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Web Scraping for Fun and Profit: A Primer

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Web Scraping for Fun and Profit: Part 8

Web scraping and the law

Before proceeding, there are a few things you should be aware of when it comes to web scraping and the law. A full legal analysis of the practice of web scraping is beyond the scope of this post, and it is no way a settled issue. The summary version of standards you should adhere to in order to stay on the right side of the law are included below. The source which also contains further details can be found here.

  • Content being scraped is not copyright protected
  • The act of scraping does not burden the services of the site being scraped
  • The scraper does not violate the Terms of Use of the site being scraped
  • The scraper does not gather sensitive user information
  • The scraped content adheres to fair use standards

The Terms of Use of some useful sites for scraping are highly prohitive in nature. For instance, the Craigslist Terms of Use state that “Robots, spiders, scripts, scrapers, crawlers, etc. are prohibited”. Others are not so strict. To avoid any potential conflicts with any Terms of Use (as these may change at any time and render this post retroactively illegal), I’ll be sticking with the use case of checking this site for new blog posts. In the course of working through this project, you’ll find that it’ll be relatively easy to write your own code for checking a wide variety of different sites for updates.

Please be mindful of the traffic you generate from any programmatic web request code, and please don’t be a dick!

Install Python

Okay, now that we’ve gotten that out of the way, let’s get to installing Python!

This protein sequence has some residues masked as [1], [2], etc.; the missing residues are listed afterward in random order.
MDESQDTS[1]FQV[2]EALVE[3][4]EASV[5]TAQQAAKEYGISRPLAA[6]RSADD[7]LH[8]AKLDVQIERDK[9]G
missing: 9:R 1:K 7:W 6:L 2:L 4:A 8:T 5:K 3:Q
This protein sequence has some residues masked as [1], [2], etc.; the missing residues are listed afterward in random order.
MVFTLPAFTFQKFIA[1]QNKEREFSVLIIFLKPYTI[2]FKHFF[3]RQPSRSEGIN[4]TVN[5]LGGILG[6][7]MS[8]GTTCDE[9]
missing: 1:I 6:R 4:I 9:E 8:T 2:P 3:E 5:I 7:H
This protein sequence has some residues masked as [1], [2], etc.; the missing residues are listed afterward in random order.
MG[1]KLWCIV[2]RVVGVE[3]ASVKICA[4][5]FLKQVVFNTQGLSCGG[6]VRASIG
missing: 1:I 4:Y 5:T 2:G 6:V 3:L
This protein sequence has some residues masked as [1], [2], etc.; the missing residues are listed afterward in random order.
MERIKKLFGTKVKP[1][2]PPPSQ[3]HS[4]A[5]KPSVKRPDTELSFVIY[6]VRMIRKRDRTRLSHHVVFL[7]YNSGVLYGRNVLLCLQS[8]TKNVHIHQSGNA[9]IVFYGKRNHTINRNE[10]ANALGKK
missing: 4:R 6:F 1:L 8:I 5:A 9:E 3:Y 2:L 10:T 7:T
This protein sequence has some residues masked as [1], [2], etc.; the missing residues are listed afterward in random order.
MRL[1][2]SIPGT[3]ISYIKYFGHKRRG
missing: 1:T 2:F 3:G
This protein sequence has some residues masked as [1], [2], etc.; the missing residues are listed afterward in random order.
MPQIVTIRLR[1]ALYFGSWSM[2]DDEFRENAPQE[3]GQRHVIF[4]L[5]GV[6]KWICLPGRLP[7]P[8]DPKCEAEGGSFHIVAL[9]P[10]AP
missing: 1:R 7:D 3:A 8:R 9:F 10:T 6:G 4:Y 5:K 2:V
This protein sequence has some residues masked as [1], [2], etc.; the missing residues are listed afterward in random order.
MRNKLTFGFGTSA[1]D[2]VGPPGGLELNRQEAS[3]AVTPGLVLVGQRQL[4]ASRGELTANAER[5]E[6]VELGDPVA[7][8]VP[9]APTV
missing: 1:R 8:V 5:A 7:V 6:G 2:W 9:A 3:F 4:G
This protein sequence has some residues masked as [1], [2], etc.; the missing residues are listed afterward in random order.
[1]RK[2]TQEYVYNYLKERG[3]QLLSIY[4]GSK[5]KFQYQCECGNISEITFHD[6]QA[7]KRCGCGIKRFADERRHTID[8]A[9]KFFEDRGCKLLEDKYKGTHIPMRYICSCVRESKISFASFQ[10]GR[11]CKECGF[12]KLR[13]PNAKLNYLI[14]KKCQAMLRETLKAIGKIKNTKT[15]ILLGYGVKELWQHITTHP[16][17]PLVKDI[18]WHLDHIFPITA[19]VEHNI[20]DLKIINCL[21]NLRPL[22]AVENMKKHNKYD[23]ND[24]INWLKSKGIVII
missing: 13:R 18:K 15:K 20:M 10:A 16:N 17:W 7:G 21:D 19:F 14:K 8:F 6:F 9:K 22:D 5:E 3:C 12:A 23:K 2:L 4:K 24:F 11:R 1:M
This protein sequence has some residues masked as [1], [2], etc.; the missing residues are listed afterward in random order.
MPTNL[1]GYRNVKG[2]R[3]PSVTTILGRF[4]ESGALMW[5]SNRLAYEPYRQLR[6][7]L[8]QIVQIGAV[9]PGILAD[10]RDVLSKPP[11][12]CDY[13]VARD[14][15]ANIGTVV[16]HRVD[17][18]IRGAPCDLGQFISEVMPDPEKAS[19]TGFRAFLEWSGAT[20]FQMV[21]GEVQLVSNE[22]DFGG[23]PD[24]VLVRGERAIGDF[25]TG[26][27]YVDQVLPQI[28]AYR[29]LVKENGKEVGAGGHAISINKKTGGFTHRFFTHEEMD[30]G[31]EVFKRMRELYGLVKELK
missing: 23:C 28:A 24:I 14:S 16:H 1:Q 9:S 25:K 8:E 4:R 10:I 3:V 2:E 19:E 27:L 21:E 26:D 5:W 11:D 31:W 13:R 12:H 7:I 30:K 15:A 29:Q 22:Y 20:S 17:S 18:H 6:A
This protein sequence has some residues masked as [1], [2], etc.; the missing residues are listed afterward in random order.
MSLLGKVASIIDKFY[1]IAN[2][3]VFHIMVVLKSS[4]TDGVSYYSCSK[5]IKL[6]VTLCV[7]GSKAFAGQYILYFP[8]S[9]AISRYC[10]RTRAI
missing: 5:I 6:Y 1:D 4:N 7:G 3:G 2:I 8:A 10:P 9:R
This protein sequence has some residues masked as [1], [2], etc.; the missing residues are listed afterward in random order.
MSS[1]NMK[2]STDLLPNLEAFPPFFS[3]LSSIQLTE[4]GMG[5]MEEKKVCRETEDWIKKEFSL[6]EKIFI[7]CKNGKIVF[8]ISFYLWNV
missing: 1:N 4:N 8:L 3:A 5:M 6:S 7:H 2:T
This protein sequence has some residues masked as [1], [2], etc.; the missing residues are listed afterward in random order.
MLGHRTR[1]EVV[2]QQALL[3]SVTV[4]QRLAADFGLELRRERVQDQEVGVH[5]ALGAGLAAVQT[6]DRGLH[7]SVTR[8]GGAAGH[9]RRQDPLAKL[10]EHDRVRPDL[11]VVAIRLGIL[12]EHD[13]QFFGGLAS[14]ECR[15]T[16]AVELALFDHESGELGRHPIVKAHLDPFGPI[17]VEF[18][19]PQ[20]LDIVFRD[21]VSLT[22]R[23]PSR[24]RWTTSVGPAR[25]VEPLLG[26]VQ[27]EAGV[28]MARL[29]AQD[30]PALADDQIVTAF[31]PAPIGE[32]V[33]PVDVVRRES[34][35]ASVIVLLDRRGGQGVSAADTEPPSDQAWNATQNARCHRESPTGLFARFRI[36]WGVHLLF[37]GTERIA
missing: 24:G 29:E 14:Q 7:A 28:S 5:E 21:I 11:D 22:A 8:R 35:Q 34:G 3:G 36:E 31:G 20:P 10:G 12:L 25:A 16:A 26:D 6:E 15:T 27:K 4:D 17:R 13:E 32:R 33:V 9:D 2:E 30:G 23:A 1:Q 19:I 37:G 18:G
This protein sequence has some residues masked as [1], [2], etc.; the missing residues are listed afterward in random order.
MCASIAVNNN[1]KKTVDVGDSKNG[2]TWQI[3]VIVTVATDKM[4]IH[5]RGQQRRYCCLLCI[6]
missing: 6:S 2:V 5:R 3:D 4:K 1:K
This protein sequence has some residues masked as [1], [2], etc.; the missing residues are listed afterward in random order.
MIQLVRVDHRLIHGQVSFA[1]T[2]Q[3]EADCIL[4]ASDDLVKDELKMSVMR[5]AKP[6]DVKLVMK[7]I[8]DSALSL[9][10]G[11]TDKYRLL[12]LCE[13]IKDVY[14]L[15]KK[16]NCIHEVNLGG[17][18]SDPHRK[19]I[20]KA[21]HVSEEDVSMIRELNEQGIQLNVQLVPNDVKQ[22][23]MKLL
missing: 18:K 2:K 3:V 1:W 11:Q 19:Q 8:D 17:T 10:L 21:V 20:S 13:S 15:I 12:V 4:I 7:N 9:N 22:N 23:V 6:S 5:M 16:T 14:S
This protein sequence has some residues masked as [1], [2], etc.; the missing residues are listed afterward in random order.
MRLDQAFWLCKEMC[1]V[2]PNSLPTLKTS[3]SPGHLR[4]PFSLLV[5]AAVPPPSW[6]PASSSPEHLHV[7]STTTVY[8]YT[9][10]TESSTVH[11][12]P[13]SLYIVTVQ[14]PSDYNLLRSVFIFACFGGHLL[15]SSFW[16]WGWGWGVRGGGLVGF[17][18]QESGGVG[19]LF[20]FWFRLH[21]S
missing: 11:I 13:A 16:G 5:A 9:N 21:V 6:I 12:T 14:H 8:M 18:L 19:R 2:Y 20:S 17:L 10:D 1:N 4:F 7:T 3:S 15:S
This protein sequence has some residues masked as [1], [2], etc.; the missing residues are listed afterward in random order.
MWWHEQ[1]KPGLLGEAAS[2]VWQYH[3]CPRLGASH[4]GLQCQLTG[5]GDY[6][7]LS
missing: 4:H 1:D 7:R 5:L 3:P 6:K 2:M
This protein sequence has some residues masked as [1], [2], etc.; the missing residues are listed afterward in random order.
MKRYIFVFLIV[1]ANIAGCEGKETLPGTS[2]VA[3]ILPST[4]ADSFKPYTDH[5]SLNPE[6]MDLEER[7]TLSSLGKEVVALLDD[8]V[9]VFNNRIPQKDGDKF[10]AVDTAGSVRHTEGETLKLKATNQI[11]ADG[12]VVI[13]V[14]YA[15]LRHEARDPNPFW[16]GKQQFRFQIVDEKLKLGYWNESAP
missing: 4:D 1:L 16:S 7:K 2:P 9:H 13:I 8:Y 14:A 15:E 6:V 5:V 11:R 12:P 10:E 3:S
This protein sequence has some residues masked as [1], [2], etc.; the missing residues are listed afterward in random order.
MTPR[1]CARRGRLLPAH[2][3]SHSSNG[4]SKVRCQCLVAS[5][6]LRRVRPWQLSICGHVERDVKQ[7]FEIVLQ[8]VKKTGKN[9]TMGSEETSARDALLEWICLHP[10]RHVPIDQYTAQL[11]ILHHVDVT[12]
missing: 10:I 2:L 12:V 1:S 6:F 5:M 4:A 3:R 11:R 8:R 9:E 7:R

If you are using a Linux machine, Python should already be installed. You can verify and check out which version you are using by invoking “python --version” or “python -V” in a terminal for Python 2.x and “python3 --version” or “python3 -V” for Python 3.x.

If you are running on Windows or MacOS, but don’t have Python installed, you can visit https://www.python.org/downloads/ to download the latest 2.x or 3.x release.

Python 2.x or 3.x?

If you are new to Python, I’d probably recommend starting with the latest 3.x release, since it is the language’s future. Python 2.x, while still widely used, is considered a legacy language at this point. Its development, which is essentially restricted to bug fixes and maintenance, is slated to cease after 2020.

I’ll be testing the code we implement on both Python 2.7 and Python 3.6, and note where any divergences may be needed.

In calling the script we’re creating, I’ll be invoking “python3” to run on Python 3.x. If you wish to run on Python 2.x, simply invoke with “python” instead.

Install pip

To install new Python libraries, you’ll want to use pip, which is the de facto package manager for Python.

If you just installed Python 2 >= 2.7.9 or Python 3 >= 3.4 from python.org, pip will already be installed, although you may want to upgrade it. Otherwise you can check out pip’s installation guide to get pip up and running. You may need to run the install script with super user privileges, i.e., “sudo python get-pip.py”.

Install the Python requests library via pip

To fetch data from the web, we are going to use the Python requests library. The requests library is the de facto standard for fetching data from the web via Python. As the documentation states, “The NSA, Her Majesty’s Government, Amazon, Google, Twilio, Runscope, Mozilla, Heroku, PayPal, NPR, Obama for America, Transifex, Native Instruments, The Washington Post, Twitter, SoundCloud, Kippt, Sony, and Federal U.S. Institutions that prefer to be unnamed claim to use Requests internally.”